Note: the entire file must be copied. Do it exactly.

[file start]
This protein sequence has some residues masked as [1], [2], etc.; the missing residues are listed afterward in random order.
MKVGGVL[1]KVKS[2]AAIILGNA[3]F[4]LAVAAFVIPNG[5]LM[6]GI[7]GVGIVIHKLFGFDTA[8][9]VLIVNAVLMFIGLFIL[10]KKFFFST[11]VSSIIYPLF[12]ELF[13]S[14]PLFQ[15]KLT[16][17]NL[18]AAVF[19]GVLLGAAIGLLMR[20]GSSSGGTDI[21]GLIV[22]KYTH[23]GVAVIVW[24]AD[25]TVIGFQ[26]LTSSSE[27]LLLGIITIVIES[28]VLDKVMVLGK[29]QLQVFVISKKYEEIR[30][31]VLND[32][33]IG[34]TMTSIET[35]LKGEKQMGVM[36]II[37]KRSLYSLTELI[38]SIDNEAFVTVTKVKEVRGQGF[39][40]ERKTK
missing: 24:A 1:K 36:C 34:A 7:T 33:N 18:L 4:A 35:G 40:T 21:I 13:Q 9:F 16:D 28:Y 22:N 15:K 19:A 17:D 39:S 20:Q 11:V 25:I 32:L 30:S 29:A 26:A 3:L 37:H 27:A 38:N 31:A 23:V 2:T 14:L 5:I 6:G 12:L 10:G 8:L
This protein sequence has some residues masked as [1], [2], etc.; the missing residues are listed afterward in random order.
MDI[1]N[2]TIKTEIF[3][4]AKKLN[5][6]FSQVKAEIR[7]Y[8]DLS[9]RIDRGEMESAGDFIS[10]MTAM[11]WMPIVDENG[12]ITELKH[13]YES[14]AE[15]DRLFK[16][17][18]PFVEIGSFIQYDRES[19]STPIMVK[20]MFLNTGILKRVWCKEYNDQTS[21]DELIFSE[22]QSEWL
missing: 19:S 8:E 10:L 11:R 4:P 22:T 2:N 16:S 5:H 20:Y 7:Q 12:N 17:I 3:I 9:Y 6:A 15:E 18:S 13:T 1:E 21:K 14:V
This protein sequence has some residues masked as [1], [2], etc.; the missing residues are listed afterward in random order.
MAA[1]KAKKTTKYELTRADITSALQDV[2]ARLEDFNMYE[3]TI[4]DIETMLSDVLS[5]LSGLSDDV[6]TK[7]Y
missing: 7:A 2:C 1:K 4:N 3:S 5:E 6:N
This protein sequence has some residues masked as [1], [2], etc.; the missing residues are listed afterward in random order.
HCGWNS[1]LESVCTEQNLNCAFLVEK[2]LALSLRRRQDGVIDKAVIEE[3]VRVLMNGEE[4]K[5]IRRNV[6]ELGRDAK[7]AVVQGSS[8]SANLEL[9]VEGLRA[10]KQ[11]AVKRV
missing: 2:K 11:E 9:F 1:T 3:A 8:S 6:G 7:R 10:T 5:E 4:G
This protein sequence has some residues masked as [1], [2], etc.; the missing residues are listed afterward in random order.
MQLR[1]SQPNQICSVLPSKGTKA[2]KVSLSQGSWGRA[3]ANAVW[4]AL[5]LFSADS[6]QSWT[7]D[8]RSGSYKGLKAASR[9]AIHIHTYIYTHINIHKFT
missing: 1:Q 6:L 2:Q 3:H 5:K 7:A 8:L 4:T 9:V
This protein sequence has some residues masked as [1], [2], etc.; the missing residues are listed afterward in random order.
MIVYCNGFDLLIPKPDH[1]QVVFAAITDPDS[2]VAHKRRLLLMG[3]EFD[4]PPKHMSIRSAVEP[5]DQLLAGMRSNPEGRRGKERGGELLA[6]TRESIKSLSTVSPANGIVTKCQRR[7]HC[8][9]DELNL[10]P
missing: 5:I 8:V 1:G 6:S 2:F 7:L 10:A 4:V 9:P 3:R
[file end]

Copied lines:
This protein sequence has some residues masked as [1], [2], etc.; the missing residues are listed afterward in random order.
MKVGGVL[1]KVKS[2]AAIILGNA[3]F[4]LAVAAFVIPNG[5]LM[6]GI[7]GVGIVIHKLFGFDTA[8][9]VLIVNAVLMFIGLFIL[10]KKFFFST[11]VSSIIYPLF[12]ELF[13]S[14]PLFQ[15]KLT[16][17]NL[18]AAVF[19]GVLLGAAIGLLMR[20]GSSSGGTDI[21]GLIV[22]KYTH[23]GVAVIVW[24]AD[25]TVIGFQ[26]LTSSSE[27]LLLGIITIVIES[28]VLDKVMVLGK[29]QLQVFVISKKYEEIR[30][31]VLND[32][33]IG[34]TMTSIET[35]LKGEKQMGVM[36]II[37]KRSLYSLTELI[38]SIDNEAFVTVTKVKEVRGQGF[39][40]ERKTK
missing: 24:A 1:K 36:C 34:A 7:T 33:N 18:L 4:A 35:G 40:T 21:I 13:Q 9:F 16:D 28:Y 22:N 15:K 19:A 17:D 39:S 20:Q 11:V 25:I 32:L 30:S 29:A 26:A 3:L 37:H 27:A 38:N 31:A 23:V 2:T 14:L 5:I 6:G 12:L 10:G 8:L
This protein sequence has some residues masked as [1], [2], etc.; the missing residues are listed afterward in random order.
MDI[1]N[2]TIKTEIF[3][4]AKKLN[5][6]FSQVKAEIR[7]Y[8]DLS[9]RIDRGEMESAGDFIS[10]MTAM[11]WMPIVDENG[12]ITELKH[13]YES[14]AE[15]DRLFK[16][17][18]PFVEIGSFIQYDRES[19]STPIMVK[20]MFLNTGILKRVWCKEYNDQTS[21]DELIFSE[22]QSEWL
missing: 19:S 8:E 10:L 11:R 4:P 22:T 2:N 16:S 5:H 20:Y 7:Q 12:N 17:I 3:I 9:Y 6:A 15:E 18:S 13:T 1:E 21:K 14:V
This protein sequence has some residues masked as [1], [2], etc.; the missing residues are listed afterward in random order.
MAA[1]KAKKTTKYELTRADITSALQDV[2]ARLEDFNMYE[3]TI[4]DIETMLSDVLS[5]LSGLSDDV[6]TK[7]Y
missing: 7:A 2:C 1:K 4:N 3:S 5:E 6:N
This protein sequence has some residues masked as [1], [2], etc.; the missing residues are listed afterward in random order.
HCGWNS[1]LESVCTEQNLNCAFLVEK[2]LALSLRRRQDGVIDKAVIEE[3]VRVLMNGEE[4]K[5]IRRNV[6]ELGRDAK[7]AVVQGSS[8]SANLEL[9]VEGLRA[10]KQ[11]AVKRV
missing: 2:K 11:E 9:F 1:T 3:A 8:S 6:G 7:R 10:T 5:E 4:G
This protein sequence has some residues masked as [1], [2], etc.; the missing residues are listed afterward in random order.
MQLR[1]SQPNQICSVLPSKGTKA[2]KVSLSQGSWGRA[3]ANAVW[4]AL[5]LFSADS[6]QSWT[7]D[8]RSGSYKGLKAASR[9]AIHIHTYIYTHINIHKFT
missing: 1:Q 6:L 2:Q 3:H 5:K 7:A 8:L 4:T 9:V
This protein sequence has some residues masked as [1], [2], etc.; the missing residues are listed afterward in random order.
MIVYCNGFDLLIPKPDH[1]QVVFAAITDPDS[2]VAHKRRLLLMG[3]EFD[4]PPKHMSIRSAVEP[5]DQLLAGMRSNPEGRRGKERGGELLA[6]TRESIKSLSTVSPANGIVTKCQRR[7]HC[8][9]DELNL[10]P
missing: 5:I 8:V 1:G 6:S 2:F 7:L 10:A 4:V 9:P 3:R